Performing:

Students continue their studies of at least one instrument with our peripatetic staff or with private teachers outside of school. The ability to perform music with accuracy, fluency and confidence are worked on both in the class and in their individual lessons culminating in a practical performance exam in Y11 on their chosen instrument.

Composing:

By studying composition, students gain an in-depth understanding of music theory and conventions of styles and is supported by the study of the set pieces. The music department has several Macs which have GarageBand as well as a collection of laptops with notation software Sibelius to aid with composition. Students can also opt to compose without the use of music technology in whichever format suits their skills and strengths.


Key Stage 4 Assessment

There are 3 main assessment points in the Music GCSE:

Listening Exam (40%)

Written exam: 1 hour and 45 minutes

Questions include:

Section A: Listening and appraising questions on 6 out of the 8 set pieces studied, as well as an unfamiliar piece. A melodic and rhythmic dictation question.

Section B: A 12 mark comparison question. 1 of the set pieces is compared to a piece of a similar style which is not studied. Students compare elements of both pieces to answer a comparison question.

Performance Internal Exam (30%)

  • Solo performance
  • Ensemble performance

Students have to perform 2 pieces of music. Both pieces have to total a minimum of 4 minutes when put together, but have to total at least 1 minute individually.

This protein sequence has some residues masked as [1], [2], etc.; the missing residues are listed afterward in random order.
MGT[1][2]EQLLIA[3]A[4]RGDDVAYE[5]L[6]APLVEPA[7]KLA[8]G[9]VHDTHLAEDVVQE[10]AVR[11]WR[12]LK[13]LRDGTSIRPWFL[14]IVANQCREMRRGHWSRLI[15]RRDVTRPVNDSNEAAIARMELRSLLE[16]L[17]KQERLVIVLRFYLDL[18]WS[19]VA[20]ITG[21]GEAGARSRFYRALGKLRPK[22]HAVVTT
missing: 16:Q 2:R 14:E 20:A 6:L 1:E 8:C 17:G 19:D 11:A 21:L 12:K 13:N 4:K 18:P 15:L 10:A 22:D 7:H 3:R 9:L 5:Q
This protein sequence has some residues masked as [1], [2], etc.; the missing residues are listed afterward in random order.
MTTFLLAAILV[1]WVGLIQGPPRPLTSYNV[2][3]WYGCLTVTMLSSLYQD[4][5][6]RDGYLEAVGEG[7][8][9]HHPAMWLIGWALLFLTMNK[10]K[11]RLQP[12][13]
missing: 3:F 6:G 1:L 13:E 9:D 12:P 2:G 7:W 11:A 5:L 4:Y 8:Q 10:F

Our peripatetic or private instrumental/vocal teachers work with the students to prepare them for this internal exam throughout Y10 and Y11. Students can select their own music and are encouraged to perform to the highest standard they can with accuracy and fluency.

Composition Portfolio (30%)

Students compose 2 pieces of music which are completed over the 2 years of the course:

  • 1 Free Choice composition (completed in Y10)
  • 1 Composition to a set brief (completed in Y11)

Both compositions have to last 3 minutes as a minimum when put together, but each piece must last at least 1 minute individually. This work is completed in school lesson time.

Key Stage 4 useful internet links:

Edexcel Exam specifications 

BBC Bitesize

Key Stage 4 useful books

  • Rhinegold Edexcel GCSE Study Guide
  • Rhinegold Edexcel GCSE Revision Guide
  • ‘First Steps into Music Theory’ by ABRSM
  • ABRSM Music Theory Practice Papers
  • Pearson Edexcel GCSE Music Anthology of Set Pieces

Key Stage 5 (A Level)

(Eduqas A Level Music)

Some of our students choose to continue the study of music at A Level, with the aim to continue a subject they have a passion for and often to continue to University to study music further. The A Level builds upon the main skills from KS4, which were Performing, Composing and Appraising. Students can choose a heavier weighting in either Performing or Composing depending on their preference.

Listening Exam 40%

Performance Recital

Composing

2 hour 15 min exam (approx.)

 

Option A: 35%

10-12 minutes

Option A: 25%

4-6 minutes

Option B: 25%

6-8 minutes

Option B: 35%

8-10 minutes

The Music A Level is a continuation of skills learnt in GCSE, but it is on a much higher level where a more thorough and secure understanding of music and its context is needed.

Key Stage 5 Recommended Book list

  • Eduqas A Level Music Study Guide
  • ‘Symphony No. 104 "London": Eulenburg’ Score AND Audio CD

Useful Website Links

Eduqas Exam Board

A Level Music